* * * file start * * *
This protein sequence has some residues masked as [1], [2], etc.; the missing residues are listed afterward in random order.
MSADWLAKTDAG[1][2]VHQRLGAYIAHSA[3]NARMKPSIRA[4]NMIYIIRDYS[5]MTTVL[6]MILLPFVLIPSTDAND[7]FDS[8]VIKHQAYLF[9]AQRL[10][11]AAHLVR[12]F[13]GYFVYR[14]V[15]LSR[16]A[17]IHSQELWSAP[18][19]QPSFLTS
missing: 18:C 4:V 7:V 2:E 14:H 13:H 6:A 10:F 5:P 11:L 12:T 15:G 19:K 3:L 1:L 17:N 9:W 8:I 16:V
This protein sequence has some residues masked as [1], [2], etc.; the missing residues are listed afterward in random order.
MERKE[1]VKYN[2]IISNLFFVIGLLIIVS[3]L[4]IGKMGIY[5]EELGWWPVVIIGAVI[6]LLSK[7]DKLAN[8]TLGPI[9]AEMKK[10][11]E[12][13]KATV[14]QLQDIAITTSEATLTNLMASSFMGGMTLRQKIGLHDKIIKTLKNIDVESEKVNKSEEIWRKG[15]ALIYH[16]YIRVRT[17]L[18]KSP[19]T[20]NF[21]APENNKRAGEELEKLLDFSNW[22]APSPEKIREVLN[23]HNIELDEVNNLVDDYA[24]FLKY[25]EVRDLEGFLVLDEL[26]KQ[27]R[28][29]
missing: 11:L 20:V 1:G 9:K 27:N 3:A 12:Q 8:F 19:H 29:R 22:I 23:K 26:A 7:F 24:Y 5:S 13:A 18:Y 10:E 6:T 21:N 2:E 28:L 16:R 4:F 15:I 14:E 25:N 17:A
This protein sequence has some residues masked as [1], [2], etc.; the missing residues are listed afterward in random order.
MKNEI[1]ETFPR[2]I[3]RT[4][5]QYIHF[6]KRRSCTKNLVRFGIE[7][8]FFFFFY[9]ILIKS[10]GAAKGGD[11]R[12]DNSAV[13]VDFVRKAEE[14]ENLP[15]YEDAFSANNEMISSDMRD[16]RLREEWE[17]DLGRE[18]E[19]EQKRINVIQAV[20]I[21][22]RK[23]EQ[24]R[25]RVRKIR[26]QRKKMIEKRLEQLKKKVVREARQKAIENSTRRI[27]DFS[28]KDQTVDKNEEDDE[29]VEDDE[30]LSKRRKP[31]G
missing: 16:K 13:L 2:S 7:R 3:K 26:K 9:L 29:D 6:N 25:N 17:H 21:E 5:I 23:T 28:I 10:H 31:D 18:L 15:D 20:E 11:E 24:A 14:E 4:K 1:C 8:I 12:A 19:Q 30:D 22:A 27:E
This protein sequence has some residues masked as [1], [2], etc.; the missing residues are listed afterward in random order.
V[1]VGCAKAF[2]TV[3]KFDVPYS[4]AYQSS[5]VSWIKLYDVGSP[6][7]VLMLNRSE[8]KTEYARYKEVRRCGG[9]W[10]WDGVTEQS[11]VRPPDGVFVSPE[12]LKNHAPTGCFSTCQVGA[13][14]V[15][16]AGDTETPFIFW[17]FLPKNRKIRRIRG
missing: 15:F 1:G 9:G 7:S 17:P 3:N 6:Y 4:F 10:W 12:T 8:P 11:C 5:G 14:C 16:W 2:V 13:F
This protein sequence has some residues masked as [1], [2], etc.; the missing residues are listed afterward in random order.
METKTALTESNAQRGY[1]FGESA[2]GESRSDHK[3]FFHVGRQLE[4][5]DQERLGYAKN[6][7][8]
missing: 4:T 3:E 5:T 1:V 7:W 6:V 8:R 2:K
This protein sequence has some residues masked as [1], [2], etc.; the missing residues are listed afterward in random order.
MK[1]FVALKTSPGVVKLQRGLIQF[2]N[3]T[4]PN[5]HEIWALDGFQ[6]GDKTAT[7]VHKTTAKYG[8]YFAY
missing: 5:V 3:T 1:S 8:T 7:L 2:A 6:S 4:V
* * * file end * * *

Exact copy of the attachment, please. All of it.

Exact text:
This protein sequence has some residues masked as [1], [2], etc.; the missing residues are listed afterward in random order.
MSADWLAKTDAG[1][2]VHQRLGAYIAHSA[3]NARMKPSIRA[4]NMIYIIRDYS[5]MTTVL[6]MILLPFVLIPSTDAND[7]FDS[8]VIKHQAYLF[9]AQRL[10][11]AAHLVR[12]F[13]GYFVYR[14]V[15]LSR[16]A[17]IHSQELWSAP[18][19]QPSFLTS
missing: 18:C 4:V 7:V 2:E 14:H 13:H 6:A 10:F 5:P 11:L 12:T 15:G 19:K 3:L 1:L 17:N 9:W 8:I 16:V
This protein sequence has some residues masked as [1], [2], etc.; the missing residues are listed afterward in random order.
MERKE[1]VKYN[2]IISNLFFVIGLLIIVS[3]L[4]IGKMGIY[5]EELGWWPVVIIGAVI[6]LLSK[7]DKLAN[8]TLGPI[9]AEMKK[10][11]E[12][13]KATV[14]QLQDIAITTSEATLTNLMASSFMGGMTLRQKIGLHDKIIKTLKNIDVESEKVNKSEEIWRKG[15]ALIYH[16]YIRVRT[17]L[18]KSP[19]T[20]NF[21]APENNKRAGEELEKLLDFSNW[22]APSPEKIREVLN[23]HNIELDEVNNLVDDYA[24]FLKY[25]EVRDLEGFLVLDEL[26]KQ[27]R[28][29]
missing: 11:L 20:V 1:G 9:K 27:N 3:A 12:Q 8:F 19:H 29:R 22:I 23:K 26:A 7:F 24:Y 5:S 13:A 18:Y 10:E 6:T 21:N 2:E 28:L 16:R 4:F 15:I 14:E 25:N 17:A
This protein sequence has some residues masked as [1], [2], etc.; the missing residues are listed afterward in random order.
MKNEI[1]ETFPR[2]I[3]RT[4][5]QYIHF[6]KRRSCTKNLVRFGIE[7][8]FFFFFY[9]ILIKS[10]GAAKGGD[11]R[12]DNSAV[13]VDFVRKAEE[14]ENLP[15]YEDAFSANNEMISSDMRD[16]RLREEWE[17]DLGRE[18]E[19]EQKRINVIQAV[20]I[21][22]RK[23]EQ[24]R[25]RVRKIR[26]QRKKMIEKRLEQLKKKVVREARQKAIENSTRRI[27]DFS[28]KDQTVDKNEEDDE[29]VEDDE[30]LSKRRKP[31]G
missing: 16:K 13:L 2:S 7:R 3:K 26:K 9:L 29:D 6:N 25:N 17:H 21:E 5:I 23:T 28:I 10:H 31:D 18:L 15:D 20:E 11:E 24:A 14:E 4:K 1:C 8:I 12:A 19:Q 30:D 22:A 27:E
This protein sequence has some residues masked as [1], [2], etc.; the missing residues are listed afterward in random order.
V[1]VGCAKAF[2]TV[3]KFDVPYS[4]AYQSS[5]VSWIKLYDVGSP[6][7]VLMLNRSE[8]KTEYARYKEVRRCGG[9]W[10]WDGVTEQS[11]VRPPDGVFVSPE[12]LKNHAPTGCFSTCQVGA[13][14]V[15][16]AGDTETPFIFW[17]FLPKNRKIRRIRG
missing: 15:F 1:G 9:G 7:S 17:P 3:N 6:Y 4:F 10:W 12:T 8:P 11:C 5:G 14:C 16:W 2:V 13:F
This protein sequence has some residues masked as [1], [2], etc.; the missing residues are listed afterward in random order.
METKTALTESNAQRGY[1]FGESA[2]GESRSDHK[3]FFHVGRQLE[4][5]DQERLGYAKN[6][7][8]
missing: 4:T 3:E 5:T 1:V 7:W 6:V 8:R 2:K
This protein sequence has some residues masked as [1], [2], etc.; the missing residues are listed afterward in random order.
MK[1]FVALKTSPGVVKLQRGLIQF[2]N[3]T[4]PN[5]HEIWALDGFQ[6]GDKTAT[7]VHKTTAKYG[8]YFAY
missing: 5:V 3:T 1:S 8:T 7:L 2:A 6:S 4:V